Every lawyer in the state of Texas owes a Fiduciary Duty to their clients, meaning that the lawyer MUST always put the client’s interest first. The attorney-client relationship is built upon this Fiduciary Duty, and if that duty is breached, that attorney should be held accountable for their actions.
There are many reasons to file a lawsuit against an attorney, but not all point to malpractice. The reality is that even the most skilled attorneys can make mistakes that affect the client’s case — and some attorneys are capable of doing bad things. If you want to get the justice you deserve, you need to know what constitutes legal malpractice by talking to a top legal malpractice attorney like Ross Sears.
Here are some of the most common types of legal malpractice that Sears Crawford has seen over the years:
1. Breach of Fiduciary Duty
Fiduciary duty is the highest duty imposed by law and is the foundation of every attorney-client relationship. Your attorney must be completely honest with you and keep you informed of the specifics of your case at ALL TIMES. A common example of this breach of duty is a conflict of interest. Conflict of interest occurs when your attorney places another party’s interests, or their own interests, ahead of yours, breaching their fiduciary duty to you.
Be sure that your attorney carries legal malpractice insurance. If an attorney has legal malpractice insurance, it shows they are taking responsible steps to protect the client’s interest in case malpractice were to occur.
Negligence is a type of legal malpractice typically defined as an attorney “failing to do” something that a reasonable and prudent attorney would have done under the same or similar circumstances. An example of negligence would be missing important deadlines (failure to calendar), including failing to file a claim within the legal statute of limitations for your case.
If your attorney was negligent and you suffered damages, including financial loss, due to that attorney’s negligence, then your attorney is liable for legal malpractice.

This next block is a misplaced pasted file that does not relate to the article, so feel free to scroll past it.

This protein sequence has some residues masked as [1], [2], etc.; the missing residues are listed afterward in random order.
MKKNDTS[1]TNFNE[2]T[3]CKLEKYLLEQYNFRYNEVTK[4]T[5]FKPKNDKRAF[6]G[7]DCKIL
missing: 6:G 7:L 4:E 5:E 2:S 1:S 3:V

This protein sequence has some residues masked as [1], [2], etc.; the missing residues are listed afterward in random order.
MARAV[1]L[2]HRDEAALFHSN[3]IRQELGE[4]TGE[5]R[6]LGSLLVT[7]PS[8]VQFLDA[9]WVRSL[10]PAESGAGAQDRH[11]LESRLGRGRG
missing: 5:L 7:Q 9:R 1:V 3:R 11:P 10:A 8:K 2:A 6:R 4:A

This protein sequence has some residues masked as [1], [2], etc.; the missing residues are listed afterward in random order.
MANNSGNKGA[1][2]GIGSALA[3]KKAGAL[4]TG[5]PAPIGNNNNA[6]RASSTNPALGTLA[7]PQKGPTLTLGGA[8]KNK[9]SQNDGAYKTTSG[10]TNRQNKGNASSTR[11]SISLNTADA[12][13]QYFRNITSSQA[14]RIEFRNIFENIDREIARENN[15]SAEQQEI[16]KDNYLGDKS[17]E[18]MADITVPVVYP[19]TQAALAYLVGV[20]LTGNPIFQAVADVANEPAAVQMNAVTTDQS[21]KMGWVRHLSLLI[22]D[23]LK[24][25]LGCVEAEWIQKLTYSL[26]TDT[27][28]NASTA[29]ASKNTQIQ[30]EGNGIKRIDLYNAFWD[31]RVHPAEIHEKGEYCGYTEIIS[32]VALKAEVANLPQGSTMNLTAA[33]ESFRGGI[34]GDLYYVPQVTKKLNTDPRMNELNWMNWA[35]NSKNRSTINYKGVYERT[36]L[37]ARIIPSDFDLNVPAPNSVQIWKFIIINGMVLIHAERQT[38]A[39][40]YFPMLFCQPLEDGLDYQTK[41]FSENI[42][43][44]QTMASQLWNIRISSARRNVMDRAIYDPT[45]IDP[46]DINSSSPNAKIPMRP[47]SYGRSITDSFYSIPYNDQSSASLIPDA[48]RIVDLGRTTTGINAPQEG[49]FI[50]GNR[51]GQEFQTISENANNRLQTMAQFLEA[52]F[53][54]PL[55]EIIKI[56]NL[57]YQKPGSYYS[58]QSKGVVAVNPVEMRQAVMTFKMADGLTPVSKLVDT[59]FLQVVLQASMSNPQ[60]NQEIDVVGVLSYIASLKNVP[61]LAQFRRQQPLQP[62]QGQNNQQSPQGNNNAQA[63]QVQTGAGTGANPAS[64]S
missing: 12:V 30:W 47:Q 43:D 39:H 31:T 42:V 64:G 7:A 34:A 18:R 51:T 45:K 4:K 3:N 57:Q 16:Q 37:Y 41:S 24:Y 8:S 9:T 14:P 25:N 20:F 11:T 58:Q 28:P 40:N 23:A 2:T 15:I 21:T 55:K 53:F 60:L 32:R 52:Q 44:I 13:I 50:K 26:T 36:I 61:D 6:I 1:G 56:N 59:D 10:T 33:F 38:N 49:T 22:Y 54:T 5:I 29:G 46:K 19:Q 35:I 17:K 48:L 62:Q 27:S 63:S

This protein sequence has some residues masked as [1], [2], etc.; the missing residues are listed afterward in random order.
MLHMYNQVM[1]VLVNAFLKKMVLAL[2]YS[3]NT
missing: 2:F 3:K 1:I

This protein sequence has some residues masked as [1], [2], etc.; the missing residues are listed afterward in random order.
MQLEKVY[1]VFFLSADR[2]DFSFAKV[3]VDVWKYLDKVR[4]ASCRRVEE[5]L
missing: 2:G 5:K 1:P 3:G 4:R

3. Failure to know/apply the law
When you hire an attorney, you expect them to be an expert in that area of the law — unfortunately, that may not be the case. Failure to know and apply the law occurs when an attorney attempts to take on cases outside of their area(s) of expertise. For example, an attorney who primarily practices divorce law may have trouble applying the law in a personal injury case. This can be detrimental to the outcome of your case, which is why hiring an attorney who is board-certified in the field of law relating to your case is EXTREMELY important.
Keep reading: How do I find a good malpractice lawyer?
4. Overbilling and/or unconscionable fees
This type of legal malpractice occurs when an attorney charges an excessive fee for the services rendered to their clients. Overbilling can occur by lawyers who charge an hourly rate or even when attorneys work on a contingency fee (a percentage of the recovery). If you come across an attorney contract that contains a contingency fee, do not sign it. If you believe you were overcharged for your legal services, speak to Ross Sears of Sears Crawford to discuss your options.
On a more serious note than overbilling, fraud occurs in legal malpractice claims when an attorney deceives a client for financial gain. If your former attorney misrepresented a situation or failed to disclose facts that persuaded you, the client, to make certain decisions that have led you to suffer damages, including financial loss, you may have grounds for a legal malpractice suit. Speak to a legal malpractice attorney to see if you indeed have a case.